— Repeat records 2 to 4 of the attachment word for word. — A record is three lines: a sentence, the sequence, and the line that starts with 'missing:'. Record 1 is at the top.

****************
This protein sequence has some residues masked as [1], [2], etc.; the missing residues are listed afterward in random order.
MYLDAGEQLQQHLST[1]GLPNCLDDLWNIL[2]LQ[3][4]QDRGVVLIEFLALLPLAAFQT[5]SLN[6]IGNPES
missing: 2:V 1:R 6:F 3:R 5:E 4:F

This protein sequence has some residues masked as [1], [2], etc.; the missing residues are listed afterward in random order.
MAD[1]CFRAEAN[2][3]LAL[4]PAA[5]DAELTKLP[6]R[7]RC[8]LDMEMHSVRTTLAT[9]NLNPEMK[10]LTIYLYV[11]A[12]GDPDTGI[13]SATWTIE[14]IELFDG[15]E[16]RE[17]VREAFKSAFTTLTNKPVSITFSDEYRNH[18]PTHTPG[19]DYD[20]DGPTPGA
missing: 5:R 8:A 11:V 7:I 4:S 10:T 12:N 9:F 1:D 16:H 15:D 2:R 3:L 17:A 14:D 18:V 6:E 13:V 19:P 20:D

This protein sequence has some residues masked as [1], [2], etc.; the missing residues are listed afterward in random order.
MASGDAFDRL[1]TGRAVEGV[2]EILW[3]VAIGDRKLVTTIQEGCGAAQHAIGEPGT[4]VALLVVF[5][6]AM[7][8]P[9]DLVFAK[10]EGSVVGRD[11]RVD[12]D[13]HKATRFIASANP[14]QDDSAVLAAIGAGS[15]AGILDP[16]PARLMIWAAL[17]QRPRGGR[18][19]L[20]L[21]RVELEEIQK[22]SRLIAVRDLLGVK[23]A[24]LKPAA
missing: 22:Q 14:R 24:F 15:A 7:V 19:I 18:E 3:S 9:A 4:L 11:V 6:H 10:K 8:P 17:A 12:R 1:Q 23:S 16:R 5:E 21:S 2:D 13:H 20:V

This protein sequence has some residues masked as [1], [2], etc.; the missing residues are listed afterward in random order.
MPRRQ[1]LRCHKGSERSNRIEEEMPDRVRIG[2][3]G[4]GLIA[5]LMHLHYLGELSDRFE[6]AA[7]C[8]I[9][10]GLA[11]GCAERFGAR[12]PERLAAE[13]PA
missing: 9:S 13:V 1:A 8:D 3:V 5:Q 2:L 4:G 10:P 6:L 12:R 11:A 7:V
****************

This protein sequence has some residues masked as [1], [2], etc.; the missing residues are listed afterward in random order.
MAD[1]CFRAEAN[2][3]LAL[4]PAA[5]DAELTKLP[6]R[7]RC[8]LDMEMHSVRTTLAT[9]NLNPEMK[10]LTIYLYV[11]A[12]GDPDTGI[13]SATWTIE[14]IELFDG[15]E[16]RE[17]VREAFKSAFTTLTNKPVSITFSDEYRNH[18]PTHTPG[19]DYD[20]DGPTPGA
missing: 5:R 8:A 11:V 7:I 4:S 10:T 12:N 9:F 1:D 16:H 15:D 2:R 3:L 17:A 14:D 18:V 6:E 13:V 19:P 20:D

This protein sequence has some residues masked as [1], [2], etc.; the missing residues are listed afterward in random order.
MASGDAFDRL[1]TGRAVEGV[2]EILW[3]VAIGDRKLVTTIQEGCGAAQHAIGEPGT[4]VALLVVF[5][6]AM[7][8]P[9]DLVFAK[10]EGSVVGRD[11]RVD[12]D[13]HKATRFIASANP[14]QDDSAVLAAIGAGS[15]AGILDP[16]PARLMIWAAL[17]QRPRGGR[18][19]L[20]L[21]RVELEEIQK[22]SRLIAVRDLLGVK[23]A[24]LKPAA
missing: 22:Q 14:R 24:F 15:A 7:V 19:I 18:E 3:S 9:A 4:L 11:V 6:H 10:K 8:P 17:A 12:R 1:Q 23:S 16:R 5:E 21:S 2:D 13:H 20:V

This protein sequence has some residues masked as [1], [2], etc.; the missing residues are listed afterward in random order.
MPRRQ[1]LRCHKGSERSNRIEEEMPDRVRIG[2][3]G[4]GLIA[5]LMHLHYLGELSDRFE[6]AA[7]C[8]I[9][10]GLA[11]GCAERFGAR[12]PERLAAE[13]PA
missing: 9:S 13:V 1:A 8:D 3:V 5:Q 2:L 4:G 10:P 6:L 12:R 11:A 7:V